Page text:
Letter | Published:

Warm–hot baryons comprise 5–10 per cent of filaments in the cosmic web

Nature volume 528, pages 105107 (03 December 2015) | Download Citation

Abstract

Observations of the cosmic microwave background indicate that baryons account for 5 per cent of the Universe’s total energy content1. In the local Universe, the census of all observed baryons falls short of this estimate by a factor of two2,3. Cosmological simulations indicate that the missing baryons have not condensed into virialized haloes, but reside throughout the filaments of the cosmic web (where matter density is larger than average) as a low-density plasma at temperatures of 105−107 kelvin, known as the warm–hot intergalactic medium3,4,5,6. There have been previous claims of the detection of warm–hot baryons along the line of sight to distant blazars7,8,9,10 and of hot gas between interacting clusters11,12,13,14. These observations were, however, unable to trace the large-scale filamentary structure, or to estimate the total amount of warm–hot baryons in a representative volume of the Universe. Here we report X-ray observations of filamentary structures of gas at 107 kelvin associated with the galaxy cluster Abell 2744. Previous observations of this cluster15 were unable to resolve and remove coincidental X-ray point sources. After subtracting these, we find hot gas structures that are coherent over scales of 8 megaparsecs. The filaments coincide with over-densities of galaxies and dark matter, with 5–10 per cent of their mass in baryonic gas. This gas has been heated up by the cluster’s gravitational pull and is now feeding its core. Our findings strengthen evidence for a picture of the Universe in which a large fraction of the missing baryons reside in the filaments of the cosmic web.

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Acknowledgements

Work reported here is based on observations obtained with XMM-Newton, an ESA science mission with instruments and contributions directly funded by ESA Member States and NASA. D.E. thanks F. Vazza, S. Paltani and S. Molendi for discussions. We thank H. Ebeling, M. Limousin, B. Clément, H. Atek, D. Harvey, E. Egami, M. Rexroth and P. Natarajan for help with writing the XMM-Newton proposal. M.J., H.I. and R.M. acknowledge support from the UK Science and Technology Facilities Council (grant numbers ST/L00075X/1, ST/H005234/1), the Leverhulme trust (grant number PLP-2011-003) and the Royal Society. J.-P.K. acknowledges support from the ERC advanced grant LIDA and from CNRS. H.Y.S. acknowledges support by a Marie Curie International Incoming Fellowship within the 7th European Community Framework Programme, and NSFC of China under grant 11103011. T.E. was supported by the Deutsche Forschungsgemeinschaft through the Transregional Collaborative Research Centre TR 33 ‘The Dark Universe’. E.J. was supported by CNES. J.R. acknowledges support from the ERC starting grant CALENDS.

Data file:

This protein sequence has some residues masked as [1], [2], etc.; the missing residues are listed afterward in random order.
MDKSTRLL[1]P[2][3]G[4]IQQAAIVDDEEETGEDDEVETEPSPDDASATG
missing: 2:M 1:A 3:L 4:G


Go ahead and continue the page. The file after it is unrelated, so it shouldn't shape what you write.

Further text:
Author information

Affiliations

  1. Department of Astronomy, University of Geneva, Chemin d’Ecogia 16, 1290 Versoix, Switzerland

    • Dominique Eckert
    •  & Céline Tchernin
  2. INAF – IASF Milano, Via E. Bassini 15, 20133 Milan, Italy

    • Dominique Eckert
  3. Institute for Computational Cosmology, Department of Physics, Durham University, South Road, Durham DH1 3LE, UK

    • Mathilde Jauzac
    • , Holger Israel
    •  & Richard Massey
  4. Astrophysics and Cosmology Research Unit, School of Mathematical Sciences, University of KwaZulu-Natal, Durban 4041, South Africa

    • Mathilde Jauzac
  5. Laboratoire d’Astrophysique, Ecole Polytechnique Fédérale de Lausanne (EPFL), Observatoire de Sauverny, CH-1290 Versoix, Switzerland

    • HuanYuan Shan
    •  & Jean-Paul Kneib
  6. Aix Marseille Université, CNRS, LAM (Laboratoire d’Astrophysique de Marseille) UMR 7326, 13388 Marseille, France

    • Jean-Paul Kneib
    •  & Eric Jullo
  7. Argelander-Institut für Astronomie, Auf dem Hügel 71, D-53121 Bonn, Germany

    • Thomas Erben
    •  & Matthias Klein
  8. CRAL, Observatoire de Lyon, Université Lyon 1, 9 Avenue Ch. André, F-69561 Saint Genis Laval Cedex, France

    • Johan Richard

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Contributions

D.E.: lead author, X-ray analysis. M.J.: weak and strong lensing analysis. H.Y.S.: CFHT weak lensing analysis. J.-P.K.: principal investigator of the XMM-Newton observation, strong and weak lensing analysis and identification of the red cluster sequence in the photometric data. T.E.: WFI and CFHT data reduction. H.I.: WFI and CFHT data reduction. E.J.: weak and strong lensing modelling techniques. M.K.: WFI and CFHT data reduction. R.M.: weak lensing analysis. J.R.: strong lensing analysis. C.T.: X-ray analysis.

Competing interests

The authors declare no competing financial interests.

Corresponding author

Correspondence to Dominique Eckert.

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https://doi.org/10.1038/nature16058

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